When the City of Danbury decided to renovate its wastewater treatment plant, it incorporated our FOG-To-Biodiesel system to eliminate the economic and environmental costs associated with landfilling and incinerating its waste FOG. The system not only eliminates their FOG disposal costs, but creates a new revenue stream from the sale of biodiesel they produce onsite without interruption to the operation of their plant, through an automated and continuous-flow process.
For this project, we designed an 18,000 GPD FOG receiving station to increase Danbury’s capacity to accept trap grease trucked in by grease collectors. To address concerns about odor emanating from the process of receiving FOG and converting it to biodiesel, odor-control equipment is embedded into our system.
During preprocessing, we eliminate 99% of water content to prepare the brown grease for conversion to biodiesel. Water separated in the this process is fed back into the treatment system, from where it discharges as effluent.
Biodiesel not consumed by Danbury will be sold to a local fuel distributor for a considerable profit through an off-take agreement. Over the past 10 years, B100 biodiesel has been consistently priced higher than most other other alternative fuels.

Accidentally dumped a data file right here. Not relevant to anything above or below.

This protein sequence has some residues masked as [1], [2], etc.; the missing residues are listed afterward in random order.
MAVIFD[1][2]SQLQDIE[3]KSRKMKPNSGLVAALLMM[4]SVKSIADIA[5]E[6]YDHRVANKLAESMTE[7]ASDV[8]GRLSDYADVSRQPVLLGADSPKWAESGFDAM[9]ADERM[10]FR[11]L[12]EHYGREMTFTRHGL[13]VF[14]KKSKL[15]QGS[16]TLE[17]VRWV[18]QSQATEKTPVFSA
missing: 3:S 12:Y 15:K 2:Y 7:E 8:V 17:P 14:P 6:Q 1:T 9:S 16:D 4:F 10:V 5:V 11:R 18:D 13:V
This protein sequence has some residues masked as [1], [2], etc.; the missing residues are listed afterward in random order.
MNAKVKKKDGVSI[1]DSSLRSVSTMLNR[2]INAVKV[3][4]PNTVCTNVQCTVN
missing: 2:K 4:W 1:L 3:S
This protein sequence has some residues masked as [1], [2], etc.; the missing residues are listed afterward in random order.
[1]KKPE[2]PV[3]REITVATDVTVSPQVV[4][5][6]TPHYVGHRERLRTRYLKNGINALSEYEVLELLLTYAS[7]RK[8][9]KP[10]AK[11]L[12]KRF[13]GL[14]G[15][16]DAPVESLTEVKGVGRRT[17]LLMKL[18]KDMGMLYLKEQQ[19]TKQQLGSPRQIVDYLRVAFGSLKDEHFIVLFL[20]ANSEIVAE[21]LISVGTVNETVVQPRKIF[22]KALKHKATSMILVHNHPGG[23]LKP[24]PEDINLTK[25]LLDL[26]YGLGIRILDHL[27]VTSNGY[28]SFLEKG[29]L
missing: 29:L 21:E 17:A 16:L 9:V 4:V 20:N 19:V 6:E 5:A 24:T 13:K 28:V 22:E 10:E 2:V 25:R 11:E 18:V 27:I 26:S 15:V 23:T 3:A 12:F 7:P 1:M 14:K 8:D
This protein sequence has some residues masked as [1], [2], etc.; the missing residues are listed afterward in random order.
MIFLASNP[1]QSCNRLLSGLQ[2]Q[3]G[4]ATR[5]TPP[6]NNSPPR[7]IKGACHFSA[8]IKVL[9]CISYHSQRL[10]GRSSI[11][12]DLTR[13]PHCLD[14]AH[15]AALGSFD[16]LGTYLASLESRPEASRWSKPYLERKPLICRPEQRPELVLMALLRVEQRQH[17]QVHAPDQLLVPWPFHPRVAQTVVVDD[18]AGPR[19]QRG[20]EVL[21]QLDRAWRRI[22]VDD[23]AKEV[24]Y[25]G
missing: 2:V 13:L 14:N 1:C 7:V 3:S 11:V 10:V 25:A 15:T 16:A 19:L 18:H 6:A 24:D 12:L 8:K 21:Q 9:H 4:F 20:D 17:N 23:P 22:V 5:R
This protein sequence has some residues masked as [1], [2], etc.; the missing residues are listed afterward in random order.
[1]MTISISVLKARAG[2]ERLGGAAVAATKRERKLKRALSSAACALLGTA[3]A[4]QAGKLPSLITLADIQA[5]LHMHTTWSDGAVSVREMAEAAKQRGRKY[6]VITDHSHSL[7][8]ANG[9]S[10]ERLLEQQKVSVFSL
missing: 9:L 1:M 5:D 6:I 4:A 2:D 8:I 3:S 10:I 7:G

For municipalities interested utilizing their biodiesel production to fuel their fleets, they can reduce respective carbon emissions by up to 74%. Life-cycle analysis conducted by Argonne National Laboratory concluded emissions for B100 biodiesel to be 74% lower than those from petro-diesel. The California Air Resources Board has also generated similar results for its life-cycle analysis of biodiesel.
FOG is commonly mixed with sludge and utilized as a co-substrate in anaerobic digesters for solids volume reduction and biomethane production. Replacing FOG with glycerin, a byproduct of our FOG-To-Biodiesel system, can increase volatile solids removal and biogas production. With our FOG-To-Biodiesel system, more energy (and value) can then be produced with the FOG that would have otherwise been fed to the digester.